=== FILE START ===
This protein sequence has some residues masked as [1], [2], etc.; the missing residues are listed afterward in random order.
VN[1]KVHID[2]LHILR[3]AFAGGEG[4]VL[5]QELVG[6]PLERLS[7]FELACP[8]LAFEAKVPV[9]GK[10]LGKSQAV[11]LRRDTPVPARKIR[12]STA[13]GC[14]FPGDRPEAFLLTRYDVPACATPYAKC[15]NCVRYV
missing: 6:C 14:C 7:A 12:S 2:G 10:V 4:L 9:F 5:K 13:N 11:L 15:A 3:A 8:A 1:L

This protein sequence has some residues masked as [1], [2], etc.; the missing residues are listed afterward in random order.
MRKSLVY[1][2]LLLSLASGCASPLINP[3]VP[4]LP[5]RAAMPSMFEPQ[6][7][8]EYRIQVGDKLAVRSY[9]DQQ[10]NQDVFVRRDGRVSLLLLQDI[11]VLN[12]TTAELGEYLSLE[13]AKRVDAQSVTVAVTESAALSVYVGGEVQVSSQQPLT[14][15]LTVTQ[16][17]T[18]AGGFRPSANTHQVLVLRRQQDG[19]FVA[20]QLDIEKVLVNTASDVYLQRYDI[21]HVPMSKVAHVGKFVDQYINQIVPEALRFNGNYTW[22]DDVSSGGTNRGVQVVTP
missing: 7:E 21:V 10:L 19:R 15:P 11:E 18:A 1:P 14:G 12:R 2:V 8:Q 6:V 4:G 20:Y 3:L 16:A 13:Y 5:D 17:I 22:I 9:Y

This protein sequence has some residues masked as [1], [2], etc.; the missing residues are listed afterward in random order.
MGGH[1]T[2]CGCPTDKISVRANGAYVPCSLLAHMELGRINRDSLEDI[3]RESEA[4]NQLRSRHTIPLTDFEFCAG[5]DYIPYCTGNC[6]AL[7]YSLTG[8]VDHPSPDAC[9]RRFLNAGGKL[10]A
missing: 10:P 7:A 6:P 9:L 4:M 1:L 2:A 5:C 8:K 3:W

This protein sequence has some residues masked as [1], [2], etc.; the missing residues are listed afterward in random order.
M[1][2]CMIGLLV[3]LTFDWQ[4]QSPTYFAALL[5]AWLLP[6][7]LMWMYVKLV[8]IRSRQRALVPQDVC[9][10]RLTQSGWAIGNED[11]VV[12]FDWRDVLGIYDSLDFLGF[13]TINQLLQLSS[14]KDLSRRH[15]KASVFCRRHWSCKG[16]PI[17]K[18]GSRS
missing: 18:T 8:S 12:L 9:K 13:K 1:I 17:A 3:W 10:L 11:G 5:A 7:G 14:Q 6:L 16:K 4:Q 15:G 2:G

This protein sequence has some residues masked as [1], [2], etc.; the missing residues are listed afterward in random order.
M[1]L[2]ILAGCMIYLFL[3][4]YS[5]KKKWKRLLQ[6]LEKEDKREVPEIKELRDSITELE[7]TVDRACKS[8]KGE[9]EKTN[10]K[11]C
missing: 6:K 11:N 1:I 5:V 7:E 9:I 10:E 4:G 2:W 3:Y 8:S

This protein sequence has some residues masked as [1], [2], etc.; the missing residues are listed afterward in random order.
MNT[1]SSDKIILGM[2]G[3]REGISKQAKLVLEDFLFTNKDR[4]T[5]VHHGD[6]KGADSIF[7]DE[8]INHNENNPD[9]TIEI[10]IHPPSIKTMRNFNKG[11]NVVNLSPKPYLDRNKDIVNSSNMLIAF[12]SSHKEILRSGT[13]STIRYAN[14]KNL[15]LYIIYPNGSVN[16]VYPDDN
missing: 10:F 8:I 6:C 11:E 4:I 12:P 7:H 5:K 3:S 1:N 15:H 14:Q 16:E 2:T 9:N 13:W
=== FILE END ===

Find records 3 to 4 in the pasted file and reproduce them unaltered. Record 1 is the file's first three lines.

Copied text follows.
This protein sequence has some residues masked as [1], [2], etc.; the missing residues are listed afterward in random order.
MGGH[1]T[2]CGCPTDKISVRANGAYVPCSLLAHMELGRINRDSLEDI[3]RESEA[4]NQLRSRHTIPLTDFEFCAG[5]DYIPYCTGNC[6]AL[7]YSLTG[8]VDHPSPDAC[9]RRFLNAGGKL[10]A
missing: 10:P 7:A 6:P 9:L 4:M 1:L 2:A 5:C 8:K 3:W

This protein sequence has some residues masked as [1], [2], etc.; the missing residues are listed afterward in random order.
M[1][2]CMIGLLV[3]LTFDWQ[4]QSPTYFAALL[5]AWLLP[6][7]LMWMYVKLV[8]IRSRQRALVPQDVC[9][10]RLTQSGWAIGNED[11]VV[12]FDWRDVLGIYDSLDFLGF[13]TINQLLQLSS[14]KDLSRRH[15]KASVFCRRHWSCKG[16]PI[17]K[18]GSRS
missing: 18:T 8:S 12:L 9:K 13:K 1:I 17:A 3:W 10:L 11:G 5:A 7:G 14:Q 6:L 16:K 4:Q 15:G 2:G